Number Four: Fez
Platforms: Xbox 360
Reviews: Giant Bomb, Joystiq, Destuctoid, IGN, My Review
Fez is just about everything you could ask for in an independently produced video game in 2012. Its vastly overextended development time – nearly five years – is justified when you see just how deliberate this game is in everything that it does.
Warning: the following praise may spoil elements of the game. If you haven’t dug into Fez yet, take my word that it’s one of the best experiences you can have this year with a console game.
Top-level Fez design feels as though Phil Fish had a checklist sitting beside his keyboard; each element matching the popular elements in a wide variety of indie games. Classic pixel art assets, a chiptunes-esque ambient soundtrack (that is easily one of the best compilations of music to come out this year, period), and a new design twist on retro mechanics are what makes Fez seem all the more quiet, benign, and unremarkable; the same recipe was attached to the Jonathan Blow’s Braid. And to be honest, playing Fez is no revelatory experience either. The platforming is a basic and the game carries no fail state. But this is just the skin of the orange.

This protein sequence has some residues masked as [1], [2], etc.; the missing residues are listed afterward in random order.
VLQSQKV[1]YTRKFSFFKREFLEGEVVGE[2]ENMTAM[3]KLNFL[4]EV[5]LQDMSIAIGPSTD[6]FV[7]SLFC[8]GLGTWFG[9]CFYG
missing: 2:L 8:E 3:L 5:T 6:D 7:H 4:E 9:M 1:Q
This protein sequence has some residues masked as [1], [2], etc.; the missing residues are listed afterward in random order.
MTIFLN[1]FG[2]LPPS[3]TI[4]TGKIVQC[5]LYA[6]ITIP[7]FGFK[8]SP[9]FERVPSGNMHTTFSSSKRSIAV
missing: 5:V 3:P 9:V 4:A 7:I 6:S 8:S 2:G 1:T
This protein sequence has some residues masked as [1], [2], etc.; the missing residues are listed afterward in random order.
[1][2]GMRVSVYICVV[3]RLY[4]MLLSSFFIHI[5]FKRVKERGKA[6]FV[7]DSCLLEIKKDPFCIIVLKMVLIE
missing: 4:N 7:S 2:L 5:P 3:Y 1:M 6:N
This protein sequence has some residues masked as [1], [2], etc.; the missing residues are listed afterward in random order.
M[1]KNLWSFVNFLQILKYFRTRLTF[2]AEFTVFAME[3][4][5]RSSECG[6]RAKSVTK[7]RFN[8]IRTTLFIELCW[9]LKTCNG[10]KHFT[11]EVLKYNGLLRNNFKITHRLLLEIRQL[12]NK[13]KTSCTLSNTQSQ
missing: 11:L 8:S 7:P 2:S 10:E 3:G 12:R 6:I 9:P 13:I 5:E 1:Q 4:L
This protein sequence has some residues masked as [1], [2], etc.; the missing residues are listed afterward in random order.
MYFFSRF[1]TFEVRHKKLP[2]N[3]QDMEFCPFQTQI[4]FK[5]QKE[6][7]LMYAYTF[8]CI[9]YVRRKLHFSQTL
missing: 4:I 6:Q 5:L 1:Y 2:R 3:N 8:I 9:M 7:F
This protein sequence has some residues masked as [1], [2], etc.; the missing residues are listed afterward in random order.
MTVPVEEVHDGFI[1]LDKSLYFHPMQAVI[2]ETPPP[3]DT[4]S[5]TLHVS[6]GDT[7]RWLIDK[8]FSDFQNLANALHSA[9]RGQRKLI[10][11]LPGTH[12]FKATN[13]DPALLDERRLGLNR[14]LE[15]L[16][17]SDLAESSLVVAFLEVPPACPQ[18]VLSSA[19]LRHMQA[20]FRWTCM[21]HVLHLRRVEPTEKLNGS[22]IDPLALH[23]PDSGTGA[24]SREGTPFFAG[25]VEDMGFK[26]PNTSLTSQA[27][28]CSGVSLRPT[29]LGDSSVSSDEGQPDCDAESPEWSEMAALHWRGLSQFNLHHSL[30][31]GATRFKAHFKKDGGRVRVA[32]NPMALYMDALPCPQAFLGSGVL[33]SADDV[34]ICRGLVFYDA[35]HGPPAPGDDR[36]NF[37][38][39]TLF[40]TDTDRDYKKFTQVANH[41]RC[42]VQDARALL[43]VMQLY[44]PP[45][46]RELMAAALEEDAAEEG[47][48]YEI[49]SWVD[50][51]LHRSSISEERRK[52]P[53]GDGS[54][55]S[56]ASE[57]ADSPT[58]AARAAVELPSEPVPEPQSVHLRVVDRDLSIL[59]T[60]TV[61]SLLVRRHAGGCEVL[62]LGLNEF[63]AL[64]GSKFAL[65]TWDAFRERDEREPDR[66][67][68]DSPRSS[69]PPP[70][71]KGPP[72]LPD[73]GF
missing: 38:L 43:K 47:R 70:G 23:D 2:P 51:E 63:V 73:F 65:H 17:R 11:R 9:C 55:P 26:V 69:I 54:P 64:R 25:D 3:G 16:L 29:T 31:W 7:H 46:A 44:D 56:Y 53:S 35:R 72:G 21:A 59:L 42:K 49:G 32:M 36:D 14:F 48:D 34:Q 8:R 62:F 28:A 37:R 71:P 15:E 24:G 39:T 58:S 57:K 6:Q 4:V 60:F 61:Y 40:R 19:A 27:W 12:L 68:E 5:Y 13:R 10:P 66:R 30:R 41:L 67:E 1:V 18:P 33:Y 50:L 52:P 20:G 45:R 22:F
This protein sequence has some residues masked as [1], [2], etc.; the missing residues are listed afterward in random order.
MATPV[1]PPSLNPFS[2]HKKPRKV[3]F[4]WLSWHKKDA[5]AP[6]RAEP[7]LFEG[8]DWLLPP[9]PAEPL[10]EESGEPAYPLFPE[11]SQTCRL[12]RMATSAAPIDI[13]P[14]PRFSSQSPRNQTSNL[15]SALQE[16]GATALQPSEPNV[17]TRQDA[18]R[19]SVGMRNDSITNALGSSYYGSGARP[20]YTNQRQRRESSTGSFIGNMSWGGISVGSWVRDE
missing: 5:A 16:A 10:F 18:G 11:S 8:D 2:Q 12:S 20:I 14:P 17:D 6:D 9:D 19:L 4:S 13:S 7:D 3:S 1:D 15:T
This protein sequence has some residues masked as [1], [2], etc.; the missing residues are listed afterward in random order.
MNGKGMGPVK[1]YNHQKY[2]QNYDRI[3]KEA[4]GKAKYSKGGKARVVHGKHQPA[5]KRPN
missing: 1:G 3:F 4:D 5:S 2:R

The gorgeous sights and sounds fill the periphery as you receive the necessary cube collectibles for the first ending. But it’s the second playthrough, and the discovery that everything means something if you take the time to take notes and are methodical in your information-seeking approach. Remembering the deliberate nature of Fez will bring you to the first of many ciphers scattered in this world. The hieroglyphics have been speaking to you this whole time.
Fez rarely missteps, only sometimes assuming too much of the player, which is oddly welcome in an age where Mario titles will finish a stage for you if you die too frequently. Fez will give you all the information you need most of the time, but some puzzles, such as the impenetrable security passcode, can be somewhat off-putting, especially if, like me, you spent a could of hours trying to crack the code. And the map is plain bad, and doesn’t highlight everything available in a particular stage.
But given that we live in a world where GameFAQs can be open on a mobile device in seconds makes Fez’s puzzles easier to deal with. I don’t recommend using a guide to help navigate Fez, but a player can only be stretched so far.
I bought Fez just several days after it had been released, and the Internet at large hadn’t figured out some of Fez’s more cryptic monoliths. Part of the game’s magic was being there while strangers were working all hours of the day to break into the depths of Phil Fish’s mind, and pull out whatever it was he intended us to see. Being there for those moments made conquering said puzzles all the more gratifying. The reality is that now you can enjoy Fez regardless of your affinity for puzzle-solving, and that is both to benefit and detriment to a title that dared to think players could handle more than holding the left trigger and pressing the right.
Fez satisfies at every stage, from its aesthetic appeal to its puzzles, but it will give you none of these feelings without a significant investment. And that is one of the best things to happen to gaming in a long time.